On Mother’s Day, Dog Mom-ing, Participatory Races, and the Emotional Impact of “E.T.”

Happy Mother’s Day to MY WONDERFUL MOTHER (love you!) and all my wonderful mom friends (fur moms included!) out there.

However, as wonderful as this day is, let’s not forget those who longed to be mothers, those who lost their mothers, those who have strained relationships, and those who mothers who lost their lives trying to become one.

Wait, did you just say lost their lives? Like they died in pregnancy, during childbirth, or post partum?

YES.

It is a grave, but true fact that mothers and babies are still dying (or coming close) in during pregnancy, childbirth, or from post partum complications. In fact, more women die in pregnancy and childbirth in the United States than in any other developed country. For black women, the statistics are even worse and YOU SHOULD LISTEN TO THIS PODCAST TO UNDERSTAND HOW TERRIBLE THIS ALL TRULY IS.

So, consider educating yourself and maybe donating to some excellent organizations that are working to make pregnancy and childbirth safe for every mother (Every Mother Counts, Saving Mothers  to name a few). On the flip side, you could help someone become a mother by donating to someone like BabyQuest Grants or RESOLVE.

Seeing people become mothers – in both the earliest stages of pregnancy and at delivery – is one of the most special, rewarding jobs I can think of. I do not take it for granted and I’m honored that I get to do it.

On another note, I have become the dog mom I said I would never be. I’m an actual nightmare, but I can’t help myself. I freak out over everything with this dog and have created visions of bowel obstructions, garlic poisoning, and malignant tumors for my dog. I am THAT parent.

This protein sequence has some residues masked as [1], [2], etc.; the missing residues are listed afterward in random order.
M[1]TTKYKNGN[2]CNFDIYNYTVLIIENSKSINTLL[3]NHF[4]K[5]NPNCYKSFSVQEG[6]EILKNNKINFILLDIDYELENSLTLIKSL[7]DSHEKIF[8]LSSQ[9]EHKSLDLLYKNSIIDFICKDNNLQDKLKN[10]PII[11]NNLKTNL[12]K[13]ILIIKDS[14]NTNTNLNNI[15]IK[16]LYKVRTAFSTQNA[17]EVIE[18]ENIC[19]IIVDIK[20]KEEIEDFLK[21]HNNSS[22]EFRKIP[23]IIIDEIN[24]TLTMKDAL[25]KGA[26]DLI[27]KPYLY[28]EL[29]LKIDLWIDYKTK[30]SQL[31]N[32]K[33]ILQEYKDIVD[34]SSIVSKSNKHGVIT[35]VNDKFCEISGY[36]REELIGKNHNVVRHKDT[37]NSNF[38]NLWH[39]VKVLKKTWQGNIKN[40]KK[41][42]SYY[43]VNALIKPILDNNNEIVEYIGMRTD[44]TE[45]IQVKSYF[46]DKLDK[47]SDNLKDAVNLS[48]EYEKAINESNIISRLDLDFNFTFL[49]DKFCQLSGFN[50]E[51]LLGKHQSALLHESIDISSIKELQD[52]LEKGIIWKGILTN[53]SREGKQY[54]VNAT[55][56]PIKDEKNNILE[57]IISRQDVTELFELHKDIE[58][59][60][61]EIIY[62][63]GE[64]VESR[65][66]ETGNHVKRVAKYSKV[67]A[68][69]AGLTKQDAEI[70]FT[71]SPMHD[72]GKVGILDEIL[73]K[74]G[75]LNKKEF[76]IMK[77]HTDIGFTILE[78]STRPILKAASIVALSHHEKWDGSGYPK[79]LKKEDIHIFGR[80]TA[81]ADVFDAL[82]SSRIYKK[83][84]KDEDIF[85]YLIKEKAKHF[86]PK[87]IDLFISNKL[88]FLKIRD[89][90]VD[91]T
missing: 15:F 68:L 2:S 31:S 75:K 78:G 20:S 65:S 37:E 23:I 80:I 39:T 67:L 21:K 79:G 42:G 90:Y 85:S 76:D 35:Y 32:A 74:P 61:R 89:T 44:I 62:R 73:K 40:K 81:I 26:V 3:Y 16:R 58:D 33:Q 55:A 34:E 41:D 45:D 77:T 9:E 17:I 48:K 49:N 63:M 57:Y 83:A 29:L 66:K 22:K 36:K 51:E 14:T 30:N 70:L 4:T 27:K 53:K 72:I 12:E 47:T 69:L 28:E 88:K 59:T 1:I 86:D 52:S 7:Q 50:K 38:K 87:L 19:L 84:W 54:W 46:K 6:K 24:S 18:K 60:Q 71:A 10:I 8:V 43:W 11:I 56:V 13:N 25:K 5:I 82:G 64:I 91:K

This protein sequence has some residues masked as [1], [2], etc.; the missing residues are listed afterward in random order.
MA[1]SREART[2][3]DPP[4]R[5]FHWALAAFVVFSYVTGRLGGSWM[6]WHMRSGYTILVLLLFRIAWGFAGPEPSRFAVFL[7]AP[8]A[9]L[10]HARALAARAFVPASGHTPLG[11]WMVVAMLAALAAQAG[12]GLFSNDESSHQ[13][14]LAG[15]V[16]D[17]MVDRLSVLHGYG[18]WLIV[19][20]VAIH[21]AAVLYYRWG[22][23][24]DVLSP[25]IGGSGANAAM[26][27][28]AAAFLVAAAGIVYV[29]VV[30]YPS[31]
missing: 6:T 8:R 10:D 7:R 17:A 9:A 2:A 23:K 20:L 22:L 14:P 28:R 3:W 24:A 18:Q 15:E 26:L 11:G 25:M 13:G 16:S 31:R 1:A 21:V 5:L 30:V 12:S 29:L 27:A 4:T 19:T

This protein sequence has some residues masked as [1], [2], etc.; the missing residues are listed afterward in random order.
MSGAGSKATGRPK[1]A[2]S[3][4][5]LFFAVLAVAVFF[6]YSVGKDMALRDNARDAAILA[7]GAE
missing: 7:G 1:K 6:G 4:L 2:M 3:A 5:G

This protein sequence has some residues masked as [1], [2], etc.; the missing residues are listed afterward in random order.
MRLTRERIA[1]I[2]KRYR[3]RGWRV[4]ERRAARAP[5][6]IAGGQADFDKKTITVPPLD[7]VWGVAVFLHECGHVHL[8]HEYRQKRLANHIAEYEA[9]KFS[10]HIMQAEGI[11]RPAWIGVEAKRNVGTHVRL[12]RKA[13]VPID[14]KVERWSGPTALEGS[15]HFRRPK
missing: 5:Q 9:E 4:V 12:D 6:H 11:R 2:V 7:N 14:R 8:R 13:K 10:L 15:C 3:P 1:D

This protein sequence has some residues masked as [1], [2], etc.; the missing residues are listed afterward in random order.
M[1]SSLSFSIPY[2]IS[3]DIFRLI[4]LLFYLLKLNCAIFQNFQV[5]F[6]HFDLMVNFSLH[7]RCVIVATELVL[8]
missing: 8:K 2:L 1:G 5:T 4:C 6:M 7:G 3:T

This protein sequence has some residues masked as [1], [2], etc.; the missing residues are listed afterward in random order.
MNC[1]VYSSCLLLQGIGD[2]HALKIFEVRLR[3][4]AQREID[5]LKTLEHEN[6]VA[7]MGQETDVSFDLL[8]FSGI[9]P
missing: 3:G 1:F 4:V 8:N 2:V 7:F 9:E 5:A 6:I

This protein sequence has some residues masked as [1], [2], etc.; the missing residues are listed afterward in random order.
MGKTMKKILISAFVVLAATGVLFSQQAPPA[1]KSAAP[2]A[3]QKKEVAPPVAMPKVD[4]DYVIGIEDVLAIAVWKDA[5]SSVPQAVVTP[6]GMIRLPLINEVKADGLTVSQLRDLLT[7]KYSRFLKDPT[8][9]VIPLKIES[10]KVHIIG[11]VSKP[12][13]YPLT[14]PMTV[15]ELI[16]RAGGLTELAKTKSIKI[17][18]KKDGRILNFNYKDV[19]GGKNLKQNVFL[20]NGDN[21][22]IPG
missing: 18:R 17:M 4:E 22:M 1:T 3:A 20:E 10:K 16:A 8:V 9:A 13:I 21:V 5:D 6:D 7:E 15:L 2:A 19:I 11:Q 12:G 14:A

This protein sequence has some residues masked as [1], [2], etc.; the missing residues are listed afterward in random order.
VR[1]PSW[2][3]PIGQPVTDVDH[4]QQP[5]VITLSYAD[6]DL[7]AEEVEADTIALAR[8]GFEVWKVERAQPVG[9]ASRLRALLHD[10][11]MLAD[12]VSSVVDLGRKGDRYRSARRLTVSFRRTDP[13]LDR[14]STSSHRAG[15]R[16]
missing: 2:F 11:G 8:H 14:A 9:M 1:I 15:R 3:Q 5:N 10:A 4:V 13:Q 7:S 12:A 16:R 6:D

Sweet Magnolia threw up for the first time (with me). It was a large volume emesis and, of course, rather than considering that perhaps she ate something weird or that I gave her too much peanut butter, I immediately thought that she must have a bowel obstruction. Or maybe I accidentally poisoned her! Or, even worse, she has cancer (obviously).

Just so I can redeem some of my dog mom dignity, Magnolia did have a massive hernia and a mammary tumor. While the mammary tumor pathology was benign, I thought, of course, the pathologist could’ve been wrong. And, given her hernia surgery, I was totally afraid that she might have adhesions and a small bowel obstruction or maybe even an incarcerated hernia. She also had diarrhea (TMI, sorry) and was acting very tired/lethargic so, naturally, I thought the situation was dire.

I rushed my sweet dog to the vet where she got herself a nice little exam, some IV fluids (actually they were subcutaneous, but you get the picture), some anti nausea meds, and an antacid. I’m now giving her a special bland diet, which I may or may not have tried to spoon feed her tonight, in an effort to get her to eat. Turns out, dogs don’t eat like babies. And Magnolia thinks her mom is nuts.

Long story short, if I ever have human children, I’m in trouble. (Also, Magnolia appears to be feeling a bit better, but still not 100%).

On a different note, I ran a race last week!

I did so without drinking coffee beforehand, which wasn’t the wisest idea, given that it is my life force and probably 2% of my total blood volume.

I don’t “race” races so much anymore, but I do find great value in participating.

You will ALWAYS fun faster (and possibly farther) than you would on your own even if you aren’t racing. It makes you get up and get out the door. And, in last week’s case, you got to start your Sunday morning with Jock Jams.

If tomorrow goes as planned, this will be my 2nd week in a row at just above 20 miles (21 for anyone who is counting). I’m patting myself on my back.

Finally, last night I saw “E.T.” (check out Rooftop Cinema Club if you live in LA, NYC, San Diego, London, or Miami!). I’ve seen the movie before (albeit, a long time ago), but I was not emotionally prepared for what that little alien would do to me. When ET healed Elliot’s finger, I cried. When ET phoned home the first time, I cried. When ET got sick, I cried. When ET went home, I cried. Basically, I was very emotionally distraught over ET. Has this happened to anyone else?